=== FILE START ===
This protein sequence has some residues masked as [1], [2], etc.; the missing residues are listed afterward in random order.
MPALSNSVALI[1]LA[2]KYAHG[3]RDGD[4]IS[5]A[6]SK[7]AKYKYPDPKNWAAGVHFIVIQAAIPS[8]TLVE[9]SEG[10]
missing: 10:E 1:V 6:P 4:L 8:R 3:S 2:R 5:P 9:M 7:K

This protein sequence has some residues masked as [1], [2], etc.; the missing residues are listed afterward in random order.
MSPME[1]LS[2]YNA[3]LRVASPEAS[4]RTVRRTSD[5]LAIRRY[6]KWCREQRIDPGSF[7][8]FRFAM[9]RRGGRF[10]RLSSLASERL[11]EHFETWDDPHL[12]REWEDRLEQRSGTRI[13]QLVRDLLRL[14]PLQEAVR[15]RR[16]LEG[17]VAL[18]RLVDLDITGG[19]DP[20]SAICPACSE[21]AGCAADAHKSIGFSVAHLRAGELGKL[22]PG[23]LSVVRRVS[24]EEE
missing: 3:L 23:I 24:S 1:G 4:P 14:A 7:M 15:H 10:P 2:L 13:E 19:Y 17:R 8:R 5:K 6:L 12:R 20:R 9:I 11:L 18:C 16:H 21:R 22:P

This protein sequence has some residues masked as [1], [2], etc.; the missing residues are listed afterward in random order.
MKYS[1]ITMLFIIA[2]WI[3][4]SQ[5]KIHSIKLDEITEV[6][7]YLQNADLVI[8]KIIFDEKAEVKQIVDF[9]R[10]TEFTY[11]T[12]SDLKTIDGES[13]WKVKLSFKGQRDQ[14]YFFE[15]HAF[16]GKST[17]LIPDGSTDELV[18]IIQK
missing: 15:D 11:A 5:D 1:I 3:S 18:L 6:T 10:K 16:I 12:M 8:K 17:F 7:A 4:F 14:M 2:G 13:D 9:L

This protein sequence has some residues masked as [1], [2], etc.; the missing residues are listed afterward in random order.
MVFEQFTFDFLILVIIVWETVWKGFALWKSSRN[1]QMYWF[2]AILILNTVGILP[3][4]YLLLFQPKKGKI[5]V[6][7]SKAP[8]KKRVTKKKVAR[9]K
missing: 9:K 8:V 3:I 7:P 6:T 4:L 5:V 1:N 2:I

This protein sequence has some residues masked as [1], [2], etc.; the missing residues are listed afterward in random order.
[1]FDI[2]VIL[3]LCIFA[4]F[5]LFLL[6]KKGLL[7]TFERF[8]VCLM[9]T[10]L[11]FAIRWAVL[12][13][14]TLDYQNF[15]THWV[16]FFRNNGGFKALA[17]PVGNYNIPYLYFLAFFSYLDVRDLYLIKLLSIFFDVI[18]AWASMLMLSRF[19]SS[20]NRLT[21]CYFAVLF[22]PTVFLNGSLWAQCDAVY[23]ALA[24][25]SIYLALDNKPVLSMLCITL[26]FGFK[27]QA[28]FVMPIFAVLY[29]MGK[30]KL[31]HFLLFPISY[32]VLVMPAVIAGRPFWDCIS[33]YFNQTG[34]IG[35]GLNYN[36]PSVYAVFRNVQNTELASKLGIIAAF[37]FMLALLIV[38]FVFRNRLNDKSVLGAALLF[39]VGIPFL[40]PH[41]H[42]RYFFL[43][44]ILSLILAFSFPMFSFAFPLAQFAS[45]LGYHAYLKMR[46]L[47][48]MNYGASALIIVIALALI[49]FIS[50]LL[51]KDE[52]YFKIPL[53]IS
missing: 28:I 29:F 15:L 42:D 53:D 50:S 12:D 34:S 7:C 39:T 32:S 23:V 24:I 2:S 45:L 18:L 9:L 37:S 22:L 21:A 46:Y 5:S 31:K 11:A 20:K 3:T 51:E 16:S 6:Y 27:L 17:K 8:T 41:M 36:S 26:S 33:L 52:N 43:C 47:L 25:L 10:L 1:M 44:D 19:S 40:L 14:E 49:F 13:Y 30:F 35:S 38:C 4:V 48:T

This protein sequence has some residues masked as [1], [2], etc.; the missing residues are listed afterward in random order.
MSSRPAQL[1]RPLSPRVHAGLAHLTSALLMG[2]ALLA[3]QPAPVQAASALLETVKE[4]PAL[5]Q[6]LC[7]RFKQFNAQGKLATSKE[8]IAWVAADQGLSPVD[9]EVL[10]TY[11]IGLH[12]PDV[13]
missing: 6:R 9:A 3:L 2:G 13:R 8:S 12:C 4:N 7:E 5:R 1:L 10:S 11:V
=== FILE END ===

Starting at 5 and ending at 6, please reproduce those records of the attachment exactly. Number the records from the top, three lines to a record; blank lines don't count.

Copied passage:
This protein sequence has some residues masked as [1], [2], etc.; the missing residues are listed afterward in random order.
[1]FDI[2]VIL[3]LCIFA[4]F[5]LFLL[6]KKGLL[7]TFERF[8]VCLM[9]T[10]L[11]FAIRWAVL[12][13][14]TLDYQNF[15]THWV[16]FFRNNGGFKALA[17]PVGNYNIPYLYFLAFFSYLDVRDLYLIKLLSIFFDVI[18]AWASMLMLSRF[19]SS[20]NRLT[21]CYFAVLF[22]PTVFLNGSLWAQCDAVY[23]ALA[24][25]SIYLALDNKPVLSMLCITL[26]FGFK[27]QA[28]FVMPIFAVLY[29]MGK[30]KL[31]HFLLFPISY[32]VLVMPAVIAGRPFWDCIS[33]YFNQTG[34]IG[35]GLNYN[36]PSVYAVFRNVQNTELASKLGIIAAF[37]FMLALLIV[38]FVFRNRLNDKSVLGAALLF[39]VGIPFL[40]PH[41]H[42]RYFFL[43][44]ILSLILAFSFPMFSFAFPLAQFAS[45]LGYHAYLKMR[46]L[47][48]MNYGASALIIVIALALI[49]FIS[50]LL[51]KDE[52]YFKIPL[53]IS
missing: 28:I 29:F 15:L 42:D 53:D 50:S 12:D 34:S 7:C 39:T 32:S 23:V 24:I 2:S 45:L 18:L 9:L 37:S 22:L 21:A 46:Y 5:S 31:K 11:A 20:K 3:T 51:E 16:S 6:Y 27:L 17:K 8:T 41:M 36:S 26:S 33:L 52:N 43:C 47:L 25:L 10:L 1:M 44:D 19:S 40:L 14:E 49:F 13:Y 30:F 35:S 38:C 4:V 48:T

This protein sequence has some residues masked as [1], [2], etc.; the missing residues are listed afterward in random order.
MSSRPAQL[1]RPLSPRVHAGLAHLTSALLMG[2]ALLA[3]QPAPVQAASALLETVKE[4]PAL[5]Q[6]LC[7]RFKQFNAQGKLATSKE[8]IAWVAADQGLSPVD[9]EVL[10]TY[11]IGLH[12]PDV[13]
missing: 6:R 9:A 3:L 2:G 13:R 8:S 12:C 4:N 7:E 5:R 1:L 10:S 11:V